The defendant denied breaking into or taking anything from the restaurant. He stated that he was on his way to a friend's house when he found a paper sack lying on the sidewalk. He picked it up, and was arrested shortly thereafter. He denied having made any of the incriminating statements attributed to him by the arresting officer and Waller.
The defendant contends that the words "Burglary, Etc.", which appear in the caption of the indictment, did not adequately inform him of the charges against him. But it is the body of the indictment, rather than the caption, which must specifically state the essential elements of the crime or crimes with which the defendant is charged. (People v. Duden, 3 Ill. 2d 16.) The indictment charged that the defendant broke and entered the restaurant building of Michael Cosentino with intent to steal the property of Cosentino and that the defendant "feloniously and burglariously *224 stole, took and carried away" certain property of Cosentino consisting of $35 in United States currency, five cartons of cigarettes, each carton of the value of two dollars, and four boxes of cigars, each box of the value of four dollars. The indictment thus alleged the essential elements of the separate crimes of burglary and larceny. The two charges arose out of the same transaction, and they were properly joined in the same count. People v. McMullen, 400 Ill. 253; People v. Keene, 391 Ill. 305.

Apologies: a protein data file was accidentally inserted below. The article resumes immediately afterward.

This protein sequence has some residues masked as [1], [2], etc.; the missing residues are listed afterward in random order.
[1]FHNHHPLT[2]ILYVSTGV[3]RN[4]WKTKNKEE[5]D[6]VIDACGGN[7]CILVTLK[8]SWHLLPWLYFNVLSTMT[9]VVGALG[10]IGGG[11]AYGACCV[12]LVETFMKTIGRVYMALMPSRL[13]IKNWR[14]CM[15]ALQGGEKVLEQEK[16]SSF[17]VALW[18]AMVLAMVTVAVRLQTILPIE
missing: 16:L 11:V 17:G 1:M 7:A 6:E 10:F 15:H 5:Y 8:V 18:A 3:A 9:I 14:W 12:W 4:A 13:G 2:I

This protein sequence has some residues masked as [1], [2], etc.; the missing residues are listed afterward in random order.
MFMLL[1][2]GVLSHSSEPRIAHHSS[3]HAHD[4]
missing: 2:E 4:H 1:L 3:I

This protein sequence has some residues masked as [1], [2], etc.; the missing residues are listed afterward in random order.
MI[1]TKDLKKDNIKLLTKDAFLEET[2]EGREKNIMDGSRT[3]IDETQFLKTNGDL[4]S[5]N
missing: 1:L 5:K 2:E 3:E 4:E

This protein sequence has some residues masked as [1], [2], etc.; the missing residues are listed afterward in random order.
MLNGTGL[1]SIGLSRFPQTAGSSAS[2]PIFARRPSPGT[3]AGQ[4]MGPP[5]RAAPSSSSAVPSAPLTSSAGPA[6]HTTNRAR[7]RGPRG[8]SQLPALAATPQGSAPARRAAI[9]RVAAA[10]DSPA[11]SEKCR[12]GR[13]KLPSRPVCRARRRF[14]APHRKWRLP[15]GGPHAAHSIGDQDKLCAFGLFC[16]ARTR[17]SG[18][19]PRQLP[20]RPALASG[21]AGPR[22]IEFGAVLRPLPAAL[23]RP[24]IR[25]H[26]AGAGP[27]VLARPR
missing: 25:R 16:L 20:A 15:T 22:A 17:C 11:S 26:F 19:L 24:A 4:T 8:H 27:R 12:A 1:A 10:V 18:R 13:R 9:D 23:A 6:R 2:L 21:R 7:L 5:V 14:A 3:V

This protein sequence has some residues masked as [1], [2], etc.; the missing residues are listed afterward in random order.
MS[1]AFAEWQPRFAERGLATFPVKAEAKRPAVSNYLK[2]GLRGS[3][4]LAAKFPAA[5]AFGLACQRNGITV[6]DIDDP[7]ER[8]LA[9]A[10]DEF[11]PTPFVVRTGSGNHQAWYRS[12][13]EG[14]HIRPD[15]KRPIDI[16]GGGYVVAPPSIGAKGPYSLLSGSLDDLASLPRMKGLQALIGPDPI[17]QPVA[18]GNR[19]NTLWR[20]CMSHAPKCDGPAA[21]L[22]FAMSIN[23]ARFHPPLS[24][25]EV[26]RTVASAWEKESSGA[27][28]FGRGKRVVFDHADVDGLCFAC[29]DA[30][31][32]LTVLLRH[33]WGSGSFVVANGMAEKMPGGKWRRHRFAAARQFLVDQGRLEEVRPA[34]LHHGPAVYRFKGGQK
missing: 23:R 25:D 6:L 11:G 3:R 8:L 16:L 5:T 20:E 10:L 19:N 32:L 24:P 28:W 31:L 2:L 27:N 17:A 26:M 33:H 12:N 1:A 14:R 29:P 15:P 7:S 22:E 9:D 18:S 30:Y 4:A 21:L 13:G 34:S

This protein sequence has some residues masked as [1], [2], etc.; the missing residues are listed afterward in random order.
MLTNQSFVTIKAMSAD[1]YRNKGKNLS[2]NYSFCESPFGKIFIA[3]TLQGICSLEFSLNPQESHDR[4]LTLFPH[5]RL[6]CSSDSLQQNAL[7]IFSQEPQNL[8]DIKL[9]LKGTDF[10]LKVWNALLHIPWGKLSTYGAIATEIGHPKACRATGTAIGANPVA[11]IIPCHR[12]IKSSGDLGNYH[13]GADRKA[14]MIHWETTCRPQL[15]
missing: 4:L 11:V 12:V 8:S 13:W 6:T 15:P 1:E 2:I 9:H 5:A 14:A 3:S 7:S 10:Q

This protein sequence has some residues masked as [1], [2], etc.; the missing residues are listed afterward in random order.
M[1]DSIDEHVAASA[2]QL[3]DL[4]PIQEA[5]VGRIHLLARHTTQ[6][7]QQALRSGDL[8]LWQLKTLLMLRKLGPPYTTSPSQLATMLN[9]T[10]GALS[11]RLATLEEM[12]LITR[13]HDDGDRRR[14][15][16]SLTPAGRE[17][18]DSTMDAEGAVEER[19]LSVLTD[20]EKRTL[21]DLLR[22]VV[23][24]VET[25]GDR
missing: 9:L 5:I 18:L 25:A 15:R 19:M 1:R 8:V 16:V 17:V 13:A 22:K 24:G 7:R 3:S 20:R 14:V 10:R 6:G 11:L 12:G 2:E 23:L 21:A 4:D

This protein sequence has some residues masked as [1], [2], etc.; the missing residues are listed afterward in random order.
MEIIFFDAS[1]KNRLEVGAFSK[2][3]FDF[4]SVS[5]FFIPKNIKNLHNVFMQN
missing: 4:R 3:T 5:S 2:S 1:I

The defendant urges that it was error to admit in evidence the three cigar boxes and the rolls of pennies that were in his possession when he was arrested, on the ground that their ownership was not established. The owner of the restaurant testified that about $35 in cash, five cartons of cigarettes and four boxes of cigars were missing. He did not remember what brands of cigars had been taken, nor was he certain that there were rolls of pennies in the cash drawer on the night of the burglary. The items in question, however, were the kind of property that is devoid of distinctive features that would enable it to be readily identified. (See, People v. Weaver, 18 Ill. 2d 108, 113; People v. Rembowicz, 335 Ill. 604, 614.) They were found in the defendant's possession immediately after the crime was committed, and in our opinion the court did not err in admitting them in evidence. Nor was it error to admit testimony as to the value of the articles taken. That evidence was relevant to the larceny charge, and its admission was not prejudicial even though the defendant was convicted of burglary only. The defendant's claim of variance is based upon the fact that it was not proved that he took each of the items named in the indictment. Since the defendant was not found guilty of larceny, that claim need not be discussed.
The evidence justified the finding of the trial court that the defendant's guilt was proved beyond a reasonable doubt. The defendant admitted his prior conviction of burglary in 1955, and during the hearing in mitigation and aggravation *225 the court was advised of other less serious offenses. The sentence was within statutory limits, and the court did not abuse its discretion in imposing it.
The judgment of the criminal court of Cook County is affirmed.